To those on the outside, the Browns’ 4-12 season that concluded with a 13-9 home loss to the Pittsburgh Steelers was dominated by dysfunction and disappointment.
The snap on the potential game-winning field goal against St. Louis that hit lineman Alex Mack’s foot.
Quarterback Seneca Wallace’s failure to spike the ball at the end of the first half at Baltimore.
Bengals quarterback Bruce Gradkowski catching the defense napping with a quick snap and quick-strike TD pass in the opener.
Every game seemed to bring another mistake, another embarrassment, another painful explanation from pained first-year coach Pat Shurmur.
There seemed little reason for hope.
But most of those who left the Browns’ locker room Sunday night found some, anyway.
They realized that they’d had no offseason, the NFL lockout dealing them a bad hand because they were starting over with new offensive and defensive schemes.
They knew the front office needed to take a look at quarterback Colt McCoy and had to live with his growing pains.
They understood that three running backs suffered serious injuries, hamstringing an offense that was already devoid of playmakers.
Yet they still lost six games by seven points or less, four of them by four points or less. Even if they disagreed with some of Shurmur’s play-calling or were disgusted with some of their teammates’ off-the-field drama, they continued to play hard.
To Shurmur, that’s the first step as he tries to restore legitimacy to one of the league’s laughing stocks.
“You can’t win in this league consistently without being tough and fighting and doing all the things that we saw our guys do,” Shurmur said. “Now we need to do some things to get better, which will help us win. But if that’s not there, then the rest of it will never come into play.”
Middle linebacker D’Qwell Jackson, unsigned for next season, has confidence that Shurmur, General Manager Tom Heckert and president Mike Holmgren will make the right moves. They’ll have ammunition with the fourth overall pick in the April draft and another first-rounder acquired in last year’s draft-day trade with Atlanta. (The Falcons’ place in the order won’t be determined until they are eliminated from the postseason.)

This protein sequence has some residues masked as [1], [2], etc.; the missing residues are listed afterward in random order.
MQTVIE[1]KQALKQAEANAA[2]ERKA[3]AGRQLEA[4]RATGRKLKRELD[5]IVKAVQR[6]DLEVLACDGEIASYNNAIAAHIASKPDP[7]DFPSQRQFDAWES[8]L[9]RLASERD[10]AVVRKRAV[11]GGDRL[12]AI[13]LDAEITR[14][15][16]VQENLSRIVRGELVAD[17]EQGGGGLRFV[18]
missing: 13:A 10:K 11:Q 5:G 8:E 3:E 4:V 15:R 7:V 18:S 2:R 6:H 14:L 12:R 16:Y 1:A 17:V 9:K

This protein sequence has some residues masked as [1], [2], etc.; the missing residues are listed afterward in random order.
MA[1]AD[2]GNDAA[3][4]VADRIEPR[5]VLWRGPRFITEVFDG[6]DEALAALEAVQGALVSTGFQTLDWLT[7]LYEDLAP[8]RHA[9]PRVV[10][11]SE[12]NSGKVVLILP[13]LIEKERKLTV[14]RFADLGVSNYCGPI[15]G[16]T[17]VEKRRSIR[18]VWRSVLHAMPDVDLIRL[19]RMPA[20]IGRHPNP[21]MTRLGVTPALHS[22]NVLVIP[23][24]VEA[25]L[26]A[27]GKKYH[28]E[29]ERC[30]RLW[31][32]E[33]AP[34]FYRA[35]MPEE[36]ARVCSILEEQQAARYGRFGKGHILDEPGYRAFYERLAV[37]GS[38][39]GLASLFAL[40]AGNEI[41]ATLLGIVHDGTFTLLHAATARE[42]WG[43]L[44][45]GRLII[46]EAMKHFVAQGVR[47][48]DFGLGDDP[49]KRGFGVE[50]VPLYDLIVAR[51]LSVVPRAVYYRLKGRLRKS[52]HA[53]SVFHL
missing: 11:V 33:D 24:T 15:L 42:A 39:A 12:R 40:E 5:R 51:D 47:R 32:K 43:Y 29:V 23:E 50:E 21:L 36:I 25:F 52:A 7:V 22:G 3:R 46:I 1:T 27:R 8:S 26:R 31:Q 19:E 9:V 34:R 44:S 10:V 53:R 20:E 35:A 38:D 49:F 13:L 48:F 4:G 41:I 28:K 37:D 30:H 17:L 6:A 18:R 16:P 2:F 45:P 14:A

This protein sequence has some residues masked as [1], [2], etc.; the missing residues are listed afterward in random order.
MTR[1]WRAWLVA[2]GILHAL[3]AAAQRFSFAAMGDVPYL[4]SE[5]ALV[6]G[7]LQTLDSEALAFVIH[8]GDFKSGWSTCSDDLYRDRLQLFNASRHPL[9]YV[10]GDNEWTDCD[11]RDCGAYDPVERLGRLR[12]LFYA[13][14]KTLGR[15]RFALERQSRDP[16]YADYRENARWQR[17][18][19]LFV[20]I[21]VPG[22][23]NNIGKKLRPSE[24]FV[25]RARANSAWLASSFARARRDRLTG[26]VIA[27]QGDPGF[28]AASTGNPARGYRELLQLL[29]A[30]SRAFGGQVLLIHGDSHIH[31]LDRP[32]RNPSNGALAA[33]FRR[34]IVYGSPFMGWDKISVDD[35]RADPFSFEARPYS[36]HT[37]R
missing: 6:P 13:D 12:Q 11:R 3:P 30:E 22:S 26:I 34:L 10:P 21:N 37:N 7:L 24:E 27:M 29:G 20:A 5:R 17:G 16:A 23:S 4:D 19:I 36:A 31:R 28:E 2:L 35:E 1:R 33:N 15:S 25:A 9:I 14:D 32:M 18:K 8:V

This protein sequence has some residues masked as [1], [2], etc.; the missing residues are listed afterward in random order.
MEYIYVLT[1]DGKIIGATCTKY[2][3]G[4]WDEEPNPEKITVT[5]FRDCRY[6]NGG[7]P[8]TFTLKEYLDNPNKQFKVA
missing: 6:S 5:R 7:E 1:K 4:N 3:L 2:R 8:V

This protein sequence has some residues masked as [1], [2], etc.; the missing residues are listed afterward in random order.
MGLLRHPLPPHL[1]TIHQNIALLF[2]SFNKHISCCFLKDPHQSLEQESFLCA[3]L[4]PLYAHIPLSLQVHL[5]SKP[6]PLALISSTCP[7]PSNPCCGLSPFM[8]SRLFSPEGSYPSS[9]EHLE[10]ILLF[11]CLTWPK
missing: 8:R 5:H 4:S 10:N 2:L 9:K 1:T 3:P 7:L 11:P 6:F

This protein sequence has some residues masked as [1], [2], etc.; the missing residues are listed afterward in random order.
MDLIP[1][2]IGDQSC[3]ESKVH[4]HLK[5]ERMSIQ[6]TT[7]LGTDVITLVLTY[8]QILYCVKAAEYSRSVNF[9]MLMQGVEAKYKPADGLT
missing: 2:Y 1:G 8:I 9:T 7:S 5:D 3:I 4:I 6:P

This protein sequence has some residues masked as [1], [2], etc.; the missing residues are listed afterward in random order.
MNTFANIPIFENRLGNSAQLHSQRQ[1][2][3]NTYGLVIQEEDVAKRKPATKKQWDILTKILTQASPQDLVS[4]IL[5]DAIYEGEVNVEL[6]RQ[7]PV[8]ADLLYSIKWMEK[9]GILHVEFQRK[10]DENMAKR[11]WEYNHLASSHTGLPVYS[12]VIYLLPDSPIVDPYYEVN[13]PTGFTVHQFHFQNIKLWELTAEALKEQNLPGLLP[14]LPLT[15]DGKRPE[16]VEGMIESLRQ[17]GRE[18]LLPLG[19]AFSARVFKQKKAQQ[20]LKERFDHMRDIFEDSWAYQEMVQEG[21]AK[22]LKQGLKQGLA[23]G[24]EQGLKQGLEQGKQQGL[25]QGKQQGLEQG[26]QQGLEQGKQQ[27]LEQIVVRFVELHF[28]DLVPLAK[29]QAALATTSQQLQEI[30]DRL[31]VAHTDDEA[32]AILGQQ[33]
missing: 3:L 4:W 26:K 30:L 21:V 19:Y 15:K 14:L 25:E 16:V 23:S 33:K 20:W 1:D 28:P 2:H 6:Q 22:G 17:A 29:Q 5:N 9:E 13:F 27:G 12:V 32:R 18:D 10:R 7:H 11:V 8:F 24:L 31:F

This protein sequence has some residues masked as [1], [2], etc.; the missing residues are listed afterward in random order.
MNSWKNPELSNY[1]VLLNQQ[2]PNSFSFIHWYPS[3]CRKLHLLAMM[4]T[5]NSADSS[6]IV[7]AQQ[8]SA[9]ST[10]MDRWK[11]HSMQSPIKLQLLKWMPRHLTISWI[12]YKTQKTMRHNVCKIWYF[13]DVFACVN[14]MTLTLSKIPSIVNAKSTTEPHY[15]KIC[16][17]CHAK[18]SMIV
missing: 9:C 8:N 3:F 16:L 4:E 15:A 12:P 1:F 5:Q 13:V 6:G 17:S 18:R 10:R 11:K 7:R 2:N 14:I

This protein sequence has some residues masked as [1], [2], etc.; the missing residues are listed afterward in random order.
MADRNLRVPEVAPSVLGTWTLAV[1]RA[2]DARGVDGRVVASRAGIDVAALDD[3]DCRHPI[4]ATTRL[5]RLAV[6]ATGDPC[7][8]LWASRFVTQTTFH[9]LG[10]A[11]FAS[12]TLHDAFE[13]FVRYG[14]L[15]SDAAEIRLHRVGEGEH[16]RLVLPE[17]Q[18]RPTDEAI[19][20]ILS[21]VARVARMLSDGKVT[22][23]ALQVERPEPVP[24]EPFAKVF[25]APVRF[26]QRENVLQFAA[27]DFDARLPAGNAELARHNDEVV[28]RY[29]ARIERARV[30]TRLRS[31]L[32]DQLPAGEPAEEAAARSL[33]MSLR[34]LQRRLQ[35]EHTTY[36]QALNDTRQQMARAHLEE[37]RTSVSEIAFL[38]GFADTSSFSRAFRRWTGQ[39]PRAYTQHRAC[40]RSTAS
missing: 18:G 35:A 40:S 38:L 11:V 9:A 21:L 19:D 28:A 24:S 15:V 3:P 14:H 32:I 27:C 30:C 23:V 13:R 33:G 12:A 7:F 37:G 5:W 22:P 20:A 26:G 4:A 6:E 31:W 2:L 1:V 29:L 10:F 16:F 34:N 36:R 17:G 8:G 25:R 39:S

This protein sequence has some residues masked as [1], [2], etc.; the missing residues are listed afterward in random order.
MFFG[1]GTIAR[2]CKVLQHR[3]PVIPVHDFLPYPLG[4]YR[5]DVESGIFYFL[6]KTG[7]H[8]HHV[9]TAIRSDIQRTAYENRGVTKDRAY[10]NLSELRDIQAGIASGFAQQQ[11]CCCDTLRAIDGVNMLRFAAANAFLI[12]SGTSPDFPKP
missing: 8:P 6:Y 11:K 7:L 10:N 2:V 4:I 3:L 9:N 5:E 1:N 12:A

“We’ve got a good staff set up, we’ve got good guys in here,” Jackson said. “This coaching staff now knows what they have, now we can make the right decisions. We have a solid defense, we add some pieces here and there and offensively as well, then we’ll be able to turn some heads and make some noise in the AFC North.”
That might be easier said than done with three of the division’s four teams qualifying for the playoffs. The Steelers, Ravens and Bengals seem to be set for years to come at quarterback with Ben Roethlisberger, Joe Flacco and Andy Dalton, respectively. The Steelers are aging, but continue to find gems in the draft. The Ravens restocked their sub-par receiving corps. The Bengals have a big-play offense to go with a rebuilt defense. Some could argue the Browns need help at six starting positions – quarterback, running back, right tackle, wide receiver, weak-side linebacker and cornerback.
Yet five-time Pro Bowl left tackle Joe Thomas was upbeat. He saw the Browns go 10-6 as a rookie, then fail to win more than five games in a season since.
“It feels better,” Thomas said, asked to compare this season to the past. “Obviously the losing [stinks], but I try to think back to years past, sometimes the last game’s not even competitive. It was nice to see everybody focus and work hard the way they did even though we had no playoffs to play for.